SPRINGFIELD, Mo. -- On this Life, Life, Well, we're looking at ways you can help your child be better prepared for life's challenges.
As you watch your child graduating from pre-school or high school, remember you're training them to live in an adult world. Clinical Psychologist Dr. Jennifer Baker sees many children struggling with what she calls their resilience muscle. So, they may think; this project is too hard. I can't do it. Your job is helping them change their thinking to; I didn't get it right this time. But, if I keep trying, I can get better.
"We need to help think about what are our young people telling themselves? How are they seeing the world? Is it something they see acting on them... ? Or, are they acting on the world,?" said Dr. Jennifer Baker:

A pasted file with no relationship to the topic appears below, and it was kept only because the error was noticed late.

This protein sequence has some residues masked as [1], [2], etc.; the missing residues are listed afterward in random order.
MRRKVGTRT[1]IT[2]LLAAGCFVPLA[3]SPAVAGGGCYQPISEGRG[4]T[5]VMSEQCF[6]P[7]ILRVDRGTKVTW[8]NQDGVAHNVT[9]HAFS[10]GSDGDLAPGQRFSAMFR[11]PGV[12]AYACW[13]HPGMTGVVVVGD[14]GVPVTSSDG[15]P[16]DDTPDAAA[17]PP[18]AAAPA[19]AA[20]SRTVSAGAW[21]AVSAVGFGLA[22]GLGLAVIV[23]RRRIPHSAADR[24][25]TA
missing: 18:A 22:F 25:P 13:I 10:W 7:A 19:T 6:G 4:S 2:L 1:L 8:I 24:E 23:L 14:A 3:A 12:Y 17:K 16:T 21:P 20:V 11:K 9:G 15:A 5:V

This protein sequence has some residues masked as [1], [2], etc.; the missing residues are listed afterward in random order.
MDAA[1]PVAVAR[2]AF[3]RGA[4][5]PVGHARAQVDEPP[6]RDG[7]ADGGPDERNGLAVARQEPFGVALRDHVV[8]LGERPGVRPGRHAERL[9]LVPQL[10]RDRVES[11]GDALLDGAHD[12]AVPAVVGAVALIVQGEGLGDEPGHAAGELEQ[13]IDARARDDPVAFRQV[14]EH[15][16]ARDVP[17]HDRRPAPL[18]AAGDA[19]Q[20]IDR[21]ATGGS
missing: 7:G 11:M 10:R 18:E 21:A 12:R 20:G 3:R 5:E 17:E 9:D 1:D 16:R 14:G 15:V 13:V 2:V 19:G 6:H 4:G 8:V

One thing parents can do is encourage kids to stick with something. If they decide to try a sport. Don't let them quit two weeks later because practice is hard. You might give them an incentive by saying; we'll do a fun thing after you finish practice.
Also, avoid control and rescue situations. For example, if they have a couple of extra dollars and want to spend it on something you know is worthless, let them spend the money. That way they can learn to make better decisions on their own.